ROSS-on Wye is at risk of letting developers decide what form hundreds of new houses planned for it will take, a local councillor has warned.

Cllr Ed O’Driscoll, Liberal Democrat ward member for Ross East leafleted households in the town urging them to respond to the draft local plan, which will set out what should be built where in Herefordshire between now and 2041.

As it stands, Ross is due to get 1,800 new homes under the plan, of which 1,000 will be on a single parcel of farmland to the east of the town and south of the M50 roundabout.

“This is obviously a major concern,” Cllr O’Driscoll’s leaflet says.

While 35 per cent of the new houses are to be classed as ‘affordable’, this should instead be set as ‘social housing’, to help younger residents who can’t get on the property ladder, coupled with new infrastructure for the town including a new health centre, he urges.

“What I don’t want to see is 1,800 detached four-bedroom homes for commuters working in Bristol or Cheltenham,” he adds.

He explained that Ross residents have an acceptance that new housing is needed, though not as much as is planned, but also a huge concern about the supporting infrastructure.

With a concurrent plan to develop the adjacent Model Farm site as employment land, the town needs to ensure it can keep hold of its young people, rather than risk becoming ‘an ageing dormitory town’, Cllr O’Driscoll warned.

He hoped the campaign, backed by the town’s two other LibDem ward councillors, Chris Bartrum and Louis Stark, “Will let us show there is a groundswell of opinion, to balance the view of developers.”

At Herefordshire Council’s recent public consultation in Ross, Lin Tomlinson observed: “If Ross is going to have a minimum of 1,000 homes and each property will have a least one vehicle, I question do we have the local infrastructure to cope?

“Likewise, the schools are already full and there are also issues at doctors and dentists being at capacity already.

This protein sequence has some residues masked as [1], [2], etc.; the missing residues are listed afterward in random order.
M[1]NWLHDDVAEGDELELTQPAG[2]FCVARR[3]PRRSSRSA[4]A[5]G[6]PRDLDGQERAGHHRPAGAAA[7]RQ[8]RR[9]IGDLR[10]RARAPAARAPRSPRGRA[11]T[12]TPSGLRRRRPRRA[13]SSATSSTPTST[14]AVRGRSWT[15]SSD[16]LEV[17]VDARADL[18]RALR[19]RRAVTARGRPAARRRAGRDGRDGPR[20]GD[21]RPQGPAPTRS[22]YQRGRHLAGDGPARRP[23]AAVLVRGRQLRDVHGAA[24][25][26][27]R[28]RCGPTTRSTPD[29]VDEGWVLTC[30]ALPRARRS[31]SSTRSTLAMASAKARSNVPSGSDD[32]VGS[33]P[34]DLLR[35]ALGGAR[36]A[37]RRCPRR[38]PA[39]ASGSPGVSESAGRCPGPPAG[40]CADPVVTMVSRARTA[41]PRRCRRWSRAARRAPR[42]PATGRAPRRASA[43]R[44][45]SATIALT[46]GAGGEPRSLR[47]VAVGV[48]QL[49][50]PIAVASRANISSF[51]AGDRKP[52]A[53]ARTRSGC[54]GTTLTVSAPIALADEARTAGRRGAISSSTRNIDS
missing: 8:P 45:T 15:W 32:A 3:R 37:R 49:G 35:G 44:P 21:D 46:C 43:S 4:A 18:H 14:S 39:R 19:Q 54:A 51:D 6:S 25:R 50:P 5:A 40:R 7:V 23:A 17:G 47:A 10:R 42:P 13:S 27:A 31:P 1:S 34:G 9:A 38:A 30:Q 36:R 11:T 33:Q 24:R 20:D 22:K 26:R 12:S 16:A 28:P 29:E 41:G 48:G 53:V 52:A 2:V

“If the town is forced to have all 1,800 new homes, where are these people going to find somewhere to work locally? Ross is in danger of becoming a dormitory town.

“With an influx of people to the town, the local hospital will have to be upgraded.”

A resident of Walford said that he was disappointed in seeing that a particular site had been put forward for additional housing. He added that people have already objected to a proposal for 40 homes to be built in such a small rural community and had this number reduced to 19. However, this was further reduced to five, following further objections.

He concluded: “Up to now the development in the village has been infill. But now this plot of land has been earmarked for further development, bringing it back up to 40, but the precedent has been set, despite it being part of Area of Outstanding Natural Beauty.”

Elaine Weatherhead said: “My main concern is the type of housing as any development will pay only lip service to the needs of those just getting on the housing ladder. I feel that the house prices will be out of the range for people on salaries offered by local employment.

“Additionally, Ross doesn’t have great transport links and therefore these new homeowners will have to have at least one car per household. There will also be knock on implications for the local hospital and doctors, who are already at capacity.

“There are so many issues and consequences that need to be thought through before any building work starts.”

Charlotte Greenman said that the consultation had been useful as aside from the proposed housing development that provision had been made for the inclusion of wildlife corridors.

She said: “I’m not opposed to housing development per se, bit if we are depriving wildlife of their habitat, we need to make provision for this, and I am pleased there appears to be respectful use of the landscape surrounding the development.”